Banner-carrying protesters sang and chanted whenever a passing car's horn honked, but they were not blocking the doors.

Earlier in the morning, demonstrators held a brief prayer in the downtown core asking for safety for all involved and a voicing hope that their actions would "open the hearts and minds" of politicians and the public. 

The provincial government obtained an injunction Thursday against any further blockades of entrances to the legislature in a bid to prevent protests similar to the one that delayed the throne speech earlier in the week, but few if any pipeline opponents had gathered on the legislature lawns early today. (The Canadian Press, CFAX)

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A handful of protesters, many bundled warmly to fend off the -18C chill, milled around blocked train tracks near Belleville, Ont., this morning 

Two trucks were parked alongside the tracks and a banner reading "Stop Colonization" hung beside a pickup truck and camper. 

Protesters have refused to talk to media and asked reporters to stay hundreds of metres back from the rail lines along a snowy stretch of tracks through the Tyendinaga Mohawk Territory.

CN and Via Rail have suspended operations on large sections of their networks in response to blockades, such as the one in the Belleville area, and an injunction was granted to remove protesters.

Officers in two Ontario Provincial Police cruisers were keeping watch over the demonstration, but were even further from the scene than the media.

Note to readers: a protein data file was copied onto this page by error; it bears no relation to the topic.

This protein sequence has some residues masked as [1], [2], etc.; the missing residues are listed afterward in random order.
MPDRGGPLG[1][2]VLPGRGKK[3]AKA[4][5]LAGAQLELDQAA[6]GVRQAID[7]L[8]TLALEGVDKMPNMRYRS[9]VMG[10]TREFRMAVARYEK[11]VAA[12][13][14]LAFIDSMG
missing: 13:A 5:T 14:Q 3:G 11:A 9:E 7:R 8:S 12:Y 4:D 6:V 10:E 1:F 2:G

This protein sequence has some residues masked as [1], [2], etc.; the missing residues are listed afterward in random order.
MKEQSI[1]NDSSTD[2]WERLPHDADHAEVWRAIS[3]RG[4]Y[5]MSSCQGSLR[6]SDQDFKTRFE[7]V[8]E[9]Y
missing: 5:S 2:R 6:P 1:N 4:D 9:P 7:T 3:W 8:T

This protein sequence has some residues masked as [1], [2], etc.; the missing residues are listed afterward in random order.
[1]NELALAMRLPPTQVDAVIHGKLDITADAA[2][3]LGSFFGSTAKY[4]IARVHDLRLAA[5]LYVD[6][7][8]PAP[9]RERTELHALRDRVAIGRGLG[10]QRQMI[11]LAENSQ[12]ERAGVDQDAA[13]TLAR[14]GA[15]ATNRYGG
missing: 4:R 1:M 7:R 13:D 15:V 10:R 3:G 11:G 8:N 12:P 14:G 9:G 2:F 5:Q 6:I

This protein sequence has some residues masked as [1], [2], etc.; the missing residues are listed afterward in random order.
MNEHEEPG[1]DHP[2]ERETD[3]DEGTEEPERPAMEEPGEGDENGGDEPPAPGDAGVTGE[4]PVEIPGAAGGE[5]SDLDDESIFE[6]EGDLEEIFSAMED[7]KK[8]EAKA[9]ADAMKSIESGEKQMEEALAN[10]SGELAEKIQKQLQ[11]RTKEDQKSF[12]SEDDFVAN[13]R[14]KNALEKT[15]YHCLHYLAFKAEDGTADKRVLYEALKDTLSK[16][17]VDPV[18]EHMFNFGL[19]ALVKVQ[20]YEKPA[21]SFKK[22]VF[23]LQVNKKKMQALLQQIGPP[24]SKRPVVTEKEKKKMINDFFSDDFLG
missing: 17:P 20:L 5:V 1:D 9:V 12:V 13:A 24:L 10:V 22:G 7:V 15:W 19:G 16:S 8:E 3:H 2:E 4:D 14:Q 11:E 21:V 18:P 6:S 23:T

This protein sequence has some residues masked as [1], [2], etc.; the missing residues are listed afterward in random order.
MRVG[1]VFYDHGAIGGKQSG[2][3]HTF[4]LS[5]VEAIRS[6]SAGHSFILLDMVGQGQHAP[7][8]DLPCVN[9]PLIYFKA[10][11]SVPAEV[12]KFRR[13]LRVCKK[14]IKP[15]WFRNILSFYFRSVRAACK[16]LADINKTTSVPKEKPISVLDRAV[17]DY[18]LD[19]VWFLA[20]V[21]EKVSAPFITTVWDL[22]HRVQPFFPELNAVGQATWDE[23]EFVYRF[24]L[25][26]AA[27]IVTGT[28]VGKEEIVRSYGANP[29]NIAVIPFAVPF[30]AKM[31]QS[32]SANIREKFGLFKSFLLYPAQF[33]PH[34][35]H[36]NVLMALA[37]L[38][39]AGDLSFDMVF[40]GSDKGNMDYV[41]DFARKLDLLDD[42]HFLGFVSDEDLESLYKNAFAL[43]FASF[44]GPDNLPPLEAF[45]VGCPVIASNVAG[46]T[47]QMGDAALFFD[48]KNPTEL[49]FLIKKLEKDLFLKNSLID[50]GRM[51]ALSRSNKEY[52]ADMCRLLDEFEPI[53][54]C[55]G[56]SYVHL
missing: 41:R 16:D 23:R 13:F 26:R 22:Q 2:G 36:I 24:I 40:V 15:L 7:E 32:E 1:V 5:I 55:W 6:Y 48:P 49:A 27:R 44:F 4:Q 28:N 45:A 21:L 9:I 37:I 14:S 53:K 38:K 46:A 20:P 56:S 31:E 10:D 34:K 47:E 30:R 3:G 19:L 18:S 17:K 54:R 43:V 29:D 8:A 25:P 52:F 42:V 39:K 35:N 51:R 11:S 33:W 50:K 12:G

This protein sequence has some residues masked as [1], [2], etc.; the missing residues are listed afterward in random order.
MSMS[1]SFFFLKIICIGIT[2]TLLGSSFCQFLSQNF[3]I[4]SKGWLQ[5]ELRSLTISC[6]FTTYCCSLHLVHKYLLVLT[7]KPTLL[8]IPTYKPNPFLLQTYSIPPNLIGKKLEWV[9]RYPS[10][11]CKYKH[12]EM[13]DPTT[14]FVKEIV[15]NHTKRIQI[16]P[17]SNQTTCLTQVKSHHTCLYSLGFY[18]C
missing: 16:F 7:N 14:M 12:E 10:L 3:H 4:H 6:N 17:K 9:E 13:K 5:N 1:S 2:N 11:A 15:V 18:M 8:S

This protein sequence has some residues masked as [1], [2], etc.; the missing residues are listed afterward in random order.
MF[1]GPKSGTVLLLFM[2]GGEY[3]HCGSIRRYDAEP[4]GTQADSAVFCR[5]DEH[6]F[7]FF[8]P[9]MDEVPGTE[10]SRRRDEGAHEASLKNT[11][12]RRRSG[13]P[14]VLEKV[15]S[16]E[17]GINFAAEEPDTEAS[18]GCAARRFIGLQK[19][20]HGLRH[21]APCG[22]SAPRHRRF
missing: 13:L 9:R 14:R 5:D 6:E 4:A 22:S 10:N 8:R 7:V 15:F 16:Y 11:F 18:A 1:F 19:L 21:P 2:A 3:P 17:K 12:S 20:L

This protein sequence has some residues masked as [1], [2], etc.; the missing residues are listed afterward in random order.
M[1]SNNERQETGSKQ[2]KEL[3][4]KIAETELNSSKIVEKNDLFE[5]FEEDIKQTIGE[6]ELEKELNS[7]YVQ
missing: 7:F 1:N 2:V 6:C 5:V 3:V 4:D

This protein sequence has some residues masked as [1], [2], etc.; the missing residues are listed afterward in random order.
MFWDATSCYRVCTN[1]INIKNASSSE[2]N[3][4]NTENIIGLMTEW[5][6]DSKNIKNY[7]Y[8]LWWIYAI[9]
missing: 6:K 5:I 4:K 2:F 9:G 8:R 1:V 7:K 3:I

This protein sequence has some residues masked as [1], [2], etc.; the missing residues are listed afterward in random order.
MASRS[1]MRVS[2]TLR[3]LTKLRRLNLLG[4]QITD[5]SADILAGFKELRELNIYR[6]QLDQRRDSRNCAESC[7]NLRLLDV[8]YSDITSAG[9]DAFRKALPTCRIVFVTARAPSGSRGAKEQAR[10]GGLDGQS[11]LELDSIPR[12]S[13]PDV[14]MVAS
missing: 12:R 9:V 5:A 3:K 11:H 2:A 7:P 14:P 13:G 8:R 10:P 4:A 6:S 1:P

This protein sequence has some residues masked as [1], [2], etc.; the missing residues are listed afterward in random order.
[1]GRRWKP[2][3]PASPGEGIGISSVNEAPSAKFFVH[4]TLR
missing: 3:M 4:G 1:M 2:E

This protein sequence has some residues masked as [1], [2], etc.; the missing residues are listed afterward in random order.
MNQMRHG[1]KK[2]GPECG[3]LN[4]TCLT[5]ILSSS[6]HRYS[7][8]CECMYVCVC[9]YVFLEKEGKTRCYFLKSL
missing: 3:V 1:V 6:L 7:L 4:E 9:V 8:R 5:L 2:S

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Federal Transport Minister Marc Garneau says freedom of expression and the right to peaceful protest are among the most cherished of rights.

But he says he is "deeply concerned" about the disruption of rail services by demonstrators supporting a fight against a pipeline being built across Indigenous territory in B.C.

Speaking in Toronto, Garneau says the disruptions affect all Canadians.

He says the protests affect jobs, livelihoods and the transport of key supplies like food, propane, heating oil, chemicals for water treatment, farming products for export and much more.

The minister says he hopes there will be peaceful resolution to the blockade disputes.

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The Mohawk chief who governs the area near a rail blockade in eastern Ontario said he's pleased to see B.C. officials will meet with Wet'suwet'en hereditary chiefs.

Tyendinaga Chief Donald Maracle says the blockade near Belleville was not initiated by his council but has remained peaceful and people are waiting to see what the government's response will be.

He says this is a time of passion but says it's time for "patience and calm and dialogue." 

An injunction has been granted to remove protesters from the Belleville-area blockade.

The demonstration has caused CN and Via Rail to shut vast portions of their networks. 

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A spokesman for Canadian National confirms a rail blockade that has halted train traffic to and from the Port of Prince Rupert has been lifted.

First Nations leaders raised the possibility Thursday that the four-day blockade could be lifted if federal and provincial politicians agreed to meet to discuss solutions to the ongoing dispute over construction of a natural gas pipeline through Wet'suwet'en traditional territories in northwestern B.C.

All parties have agreed to that meeting, although a date must still be arranged.

Jonathan Abecassis with CN says the blockade was removed overnight.

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Prime Minister Justin Trudeau says Canada has failed Indigenous peoples for generations and there is no quick fix to issues sparked by construction of a natural gas pipeline on Wet'suwet'en traditional territories in British Columbia.

He says Canada is a country of laws and those laws must be enforced, but "getting the balance right" is important.

The prime minister called on all parties to move toward reconciliation.

Trudeau is in Munich today at a security conference

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This report by The Canadian Press was first published Feb. 14. 2020

The Canadian Press